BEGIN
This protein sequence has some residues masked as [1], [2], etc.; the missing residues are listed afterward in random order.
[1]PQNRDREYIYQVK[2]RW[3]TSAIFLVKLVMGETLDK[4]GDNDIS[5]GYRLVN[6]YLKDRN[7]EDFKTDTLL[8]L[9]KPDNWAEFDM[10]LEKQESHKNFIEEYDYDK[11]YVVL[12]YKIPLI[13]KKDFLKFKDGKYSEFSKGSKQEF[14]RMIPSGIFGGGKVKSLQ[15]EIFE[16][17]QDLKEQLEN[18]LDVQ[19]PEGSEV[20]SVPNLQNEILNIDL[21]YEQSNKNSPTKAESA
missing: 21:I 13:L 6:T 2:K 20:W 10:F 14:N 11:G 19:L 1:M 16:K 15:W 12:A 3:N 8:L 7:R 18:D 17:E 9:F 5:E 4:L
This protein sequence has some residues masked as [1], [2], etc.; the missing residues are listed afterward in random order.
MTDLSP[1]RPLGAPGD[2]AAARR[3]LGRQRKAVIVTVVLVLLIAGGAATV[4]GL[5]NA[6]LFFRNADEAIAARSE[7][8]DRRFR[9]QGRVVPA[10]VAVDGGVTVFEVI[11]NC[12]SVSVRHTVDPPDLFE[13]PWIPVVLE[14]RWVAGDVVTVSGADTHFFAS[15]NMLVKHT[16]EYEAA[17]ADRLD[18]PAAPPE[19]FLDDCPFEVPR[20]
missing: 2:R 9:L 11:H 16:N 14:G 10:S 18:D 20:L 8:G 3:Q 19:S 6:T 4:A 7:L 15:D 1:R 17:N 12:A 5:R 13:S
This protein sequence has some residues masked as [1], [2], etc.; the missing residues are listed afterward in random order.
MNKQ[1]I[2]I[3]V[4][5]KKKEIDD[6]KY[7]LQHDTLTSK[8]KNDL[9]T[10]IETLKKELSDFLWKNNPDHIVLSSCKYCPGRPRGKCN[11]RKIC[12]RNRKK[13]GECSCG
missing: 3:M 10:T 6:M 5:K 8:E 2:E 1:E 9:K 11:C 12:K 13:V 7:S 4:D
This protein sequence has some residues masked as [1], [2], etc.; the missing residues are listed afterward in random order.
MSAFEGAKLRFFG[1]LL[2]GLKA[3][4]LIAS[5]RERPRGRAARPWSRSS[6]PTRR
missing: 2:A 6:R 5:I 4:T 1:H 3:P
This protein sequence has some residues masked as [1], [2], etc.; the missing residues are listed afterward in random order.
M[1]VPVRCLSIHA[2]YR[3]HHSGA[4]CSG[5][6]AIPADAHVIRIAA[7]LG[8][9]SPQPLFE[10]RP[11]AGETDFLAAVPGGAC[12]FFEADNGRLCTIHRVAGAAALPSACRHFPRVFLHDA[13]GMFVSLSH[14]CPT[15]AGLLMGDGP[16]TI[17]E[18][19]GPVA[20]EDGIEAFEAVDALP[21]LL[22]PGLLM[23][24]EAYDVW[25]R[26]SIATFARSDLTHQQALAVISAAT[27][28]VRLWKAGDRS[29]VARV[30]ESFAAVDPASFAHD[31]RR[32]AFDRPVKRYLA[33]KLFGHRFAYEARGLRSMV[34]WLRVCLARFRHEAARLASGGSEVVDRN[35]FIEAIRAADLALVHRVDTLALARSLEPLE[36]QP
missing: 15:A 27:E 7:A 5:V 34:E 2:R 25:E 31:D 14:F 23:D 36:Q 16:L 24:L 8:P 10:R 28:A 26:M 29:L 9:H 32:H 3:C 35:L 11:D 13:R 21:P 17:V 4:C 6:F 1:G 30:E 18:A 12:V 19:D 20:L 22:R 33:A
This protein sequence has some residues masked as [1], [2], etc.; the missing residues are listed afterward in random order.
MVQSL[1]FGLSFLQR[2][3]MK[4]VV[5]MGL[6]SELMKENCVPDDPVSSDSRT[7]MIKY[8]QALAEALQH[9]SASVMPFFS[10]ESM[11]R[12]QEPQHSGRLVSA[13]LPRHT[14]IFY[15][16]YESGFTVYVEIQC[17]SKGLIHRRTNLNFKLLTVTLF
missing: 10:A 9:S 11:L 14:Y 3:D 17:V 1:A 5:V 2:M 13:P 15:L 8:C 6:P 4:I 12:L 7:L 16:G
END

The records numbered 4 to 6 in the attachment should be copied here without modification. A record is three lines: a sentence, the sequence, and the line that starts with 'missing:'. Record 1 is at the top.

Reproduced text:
This protein sequence has some residues masked as [1], [2], etc.; the missing residues are listed afterward in random order.
MSAFEGAKLRFFG[1]LL[2]GLKA[3][4]LIAS[5]RERPRGRAARPWSRSS[6]PTRR
missing: 2:A 6:R 5:I 4:T 1:H 3:P
This protein sequence has some residues masked as [1], [2], etc.; the missing residues are listed afterward in random order.
M[1]VPVRCLSIHA[2]YR[3]HHSGA[4]CSG[5][6]AIPADAHVIRIAA[7]LG[8][9]SPQPLFE[10]RP[11]AGETDFLAAVPGGAC[12]FFEADNGRLCTIHRVAGAAALPSACRHFPRVFLHDA[13]GMFVSLSH[14]CPT[15]AGLLMGDGP[16]TI[17]E[18][19]GPVA[20]EDGIEAFEAVDALP[21]LL[22]PGLLM[23][24]EAYDVW[25]R[26]SIATFARSDLTHQQALAVISAAT[27][28]VRLWKAGDRS[29]VARV[30]ESFAAVDPASFAHD[31]RR[32]AFDRPVKRYLA[33]KLFGHRFAYEARGLRSMV[34]WLRVCLARFRHEAARLASGGSEVVDRN[35]FIEAIRAADLALVHRVDTLALARSLEPLE[36]QP
missing: 15:A 27:E 7:A 5:V 34:E 2:R 25:E 31:D 14:F 23:D 36:Q 16:L 24:L 8:P 10:R 28:A 26:M 29:L 9:H 32:H 3:C 35:L 11:D 13:R 21:P 17:V 4:C 6:F 1:G 30:E 18:A 12:V 19:D 20:L 22:R 33:A
This protein sequence has some residues masked as [1], [2], etc.; the missing residues are listed afterward in random order.
MVQSL[1]FGLSFLQR[2][3]MK[4]VV[5]MGL[6]SELMKENCVPDDPVSSDSRT[7]MIKY[8]QALAEALQH[9]SASVMPFFS[10]ESM[11]R[12]QEPQHSGRLVSA[13]LPRHT[14]IFY[15][16]YESGFTVYVEIQC[17]SKGLIHRRTNLNFKLLTVTLF
missing: 10:A 9:S 11:L 14:Y 3:D 17:V 1:A 5:V 2:M 13:P 15:L 8:C 6:P 4:I 12:L 7:L 16:G